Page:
No One Likes to Feel Judged
That’s why one of the two rules of helping I share in An Amateur’s Guide to the Pursuit of Happiness is don’t help unless asked. Unsolicited help – or advice – usually feels like judgment.
Judgment – or even the perception of judgment – is bad for our relationships.
I felt judged by a friend recently.
She jumped in with unsolicited advice when I was talking about how I was feeling, and I immediately felt defensive. I wanted to push back and tell her I was just fine, thank you very much (even though I’d just been explaining that I was not exactly fine.)
I thought she was smug and self righteous and a know it all.
And this is my friend!
But then I remembered why I was feeling so judged:
Unsolicited help feels like judgment.
Her methods were misguided, but her intent was rooted in wanting to help. She was trying to love me.
This revelation made me slightly less annoyed and gave me the perspective I needed to step back and let go.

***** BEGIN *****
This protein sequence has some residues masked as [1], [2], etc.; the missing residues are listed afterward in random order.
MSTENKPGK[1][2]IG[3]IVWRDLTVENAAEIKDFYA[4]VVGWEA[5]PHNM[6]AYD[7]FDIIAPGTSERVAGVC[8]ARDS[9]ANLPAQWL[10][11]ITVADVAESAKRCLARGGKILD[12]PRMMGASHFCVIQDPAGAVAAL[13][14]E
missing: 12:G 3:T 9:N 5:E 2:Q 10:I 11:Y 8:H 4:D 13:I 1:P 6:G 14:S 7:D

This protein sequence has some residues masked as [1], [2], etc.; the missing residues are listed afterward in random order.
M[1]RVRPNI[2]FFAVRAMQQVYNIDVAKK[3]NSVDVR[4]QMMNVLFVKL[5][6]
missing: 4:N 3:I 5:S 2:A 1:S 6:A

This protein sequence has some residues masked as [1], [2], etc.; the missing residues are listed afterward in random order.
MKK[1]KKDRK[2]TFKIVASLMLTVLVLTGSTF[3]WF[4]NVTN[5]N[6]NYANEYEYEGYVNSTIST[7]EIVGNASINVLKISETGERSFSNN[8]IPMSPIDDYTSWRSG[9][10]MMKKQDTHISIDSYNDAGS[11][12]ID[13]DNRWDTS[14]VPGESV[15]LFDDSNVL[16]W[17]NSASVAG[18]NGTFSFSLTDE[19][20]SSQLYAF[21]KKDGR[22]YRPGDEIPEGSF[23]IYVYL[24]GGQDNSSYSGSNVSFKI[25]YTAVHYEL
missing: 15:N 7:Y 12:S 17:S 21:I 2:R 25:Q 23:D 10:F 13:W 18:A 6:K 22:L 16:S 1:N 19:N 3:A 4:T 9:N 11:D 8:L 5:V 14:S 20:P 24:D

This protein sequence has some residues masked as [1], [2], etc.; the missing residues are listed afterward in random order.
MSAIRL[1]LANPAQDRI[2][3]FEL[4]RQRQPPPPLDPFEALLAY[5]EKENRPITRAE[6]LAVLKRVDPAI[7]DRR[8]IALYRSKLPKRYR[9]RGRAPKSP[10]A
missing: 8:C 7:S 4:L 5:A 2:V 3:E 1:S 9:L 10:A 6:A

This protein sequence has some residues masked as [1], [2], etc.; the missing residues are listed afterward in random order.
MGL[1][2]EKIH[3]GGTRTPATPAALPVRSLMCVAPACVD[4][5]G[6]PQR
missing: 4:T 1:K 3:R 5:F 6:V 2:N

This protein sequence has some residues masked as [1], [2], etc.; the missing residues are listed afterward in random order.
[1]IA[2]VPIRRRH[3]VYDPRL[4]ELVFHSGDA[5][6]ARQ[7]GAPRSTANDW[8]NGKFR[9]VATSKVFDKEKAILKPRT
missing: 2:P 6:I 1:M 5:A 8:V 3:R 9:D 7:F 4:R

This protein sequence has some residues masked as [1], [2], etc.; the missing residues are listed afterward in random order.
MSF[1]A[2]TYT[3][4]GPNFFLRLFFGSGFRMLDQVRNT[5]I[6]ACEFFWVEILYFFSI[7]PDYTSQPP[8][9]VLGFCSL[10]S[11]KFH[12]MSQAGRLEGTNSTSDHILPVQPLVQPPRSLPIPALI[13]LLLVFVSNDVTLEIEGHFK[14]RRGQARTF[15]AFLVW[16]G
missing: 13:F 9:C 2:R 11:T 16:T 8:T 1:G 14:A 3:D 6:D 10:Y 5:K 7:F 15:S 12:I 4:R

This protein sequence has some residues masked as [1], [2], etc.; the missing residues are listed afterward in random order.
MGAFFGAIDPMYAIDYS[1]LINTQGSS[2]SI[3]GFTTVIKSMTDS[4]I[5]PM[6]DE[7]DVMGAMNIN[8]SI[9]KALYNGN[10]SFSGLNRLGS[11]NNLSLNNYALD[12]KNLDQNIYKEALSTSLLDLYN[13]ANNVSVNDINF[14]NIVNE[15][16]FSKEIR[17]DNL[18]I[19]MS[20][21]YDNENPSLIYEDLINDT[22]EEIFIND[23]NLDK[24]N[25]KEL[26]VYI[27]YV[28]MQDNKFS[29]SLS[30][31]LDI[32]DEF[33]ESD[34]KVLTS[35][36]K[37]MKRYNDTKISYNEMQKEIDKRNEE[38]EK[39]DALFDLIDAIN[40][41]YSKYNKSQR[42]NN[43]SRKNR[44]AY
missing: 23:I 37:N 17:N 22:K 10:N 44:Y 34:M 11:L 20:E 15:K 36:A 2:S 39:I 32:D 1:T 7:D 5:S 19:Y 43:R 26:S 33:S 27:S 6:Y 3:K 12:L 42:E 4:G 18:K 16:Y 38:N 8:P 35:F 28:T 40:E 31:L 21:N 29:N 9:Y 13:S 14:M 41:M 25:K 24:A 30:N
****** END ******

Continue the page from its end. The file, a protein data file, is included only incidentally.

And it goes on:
Are you being judged – or loved?
Is it possible that the people in your life who tend to hit your “stop trying to fix me!” button are acting out of love?
Would remembering that make it easier for you to pause and act intentionally rather than react?
You could respond with patience, compassion, and confidence instead of reacting with defensiveness, anger, or resentment.
An intent to help doesn’t make unsolicited advice any less intrusive. It doesn’t make them any less wrong or you any less entitled to feeling hurt.
But relationships aren’t about who is right, wrong, or entitled. They are about connection vs. disconnection.
Unsolicited help hurts because it creates disconnection. Empathizing with the intent, recognizing when a desire to help is rooted in love, can reconnect – if you let it.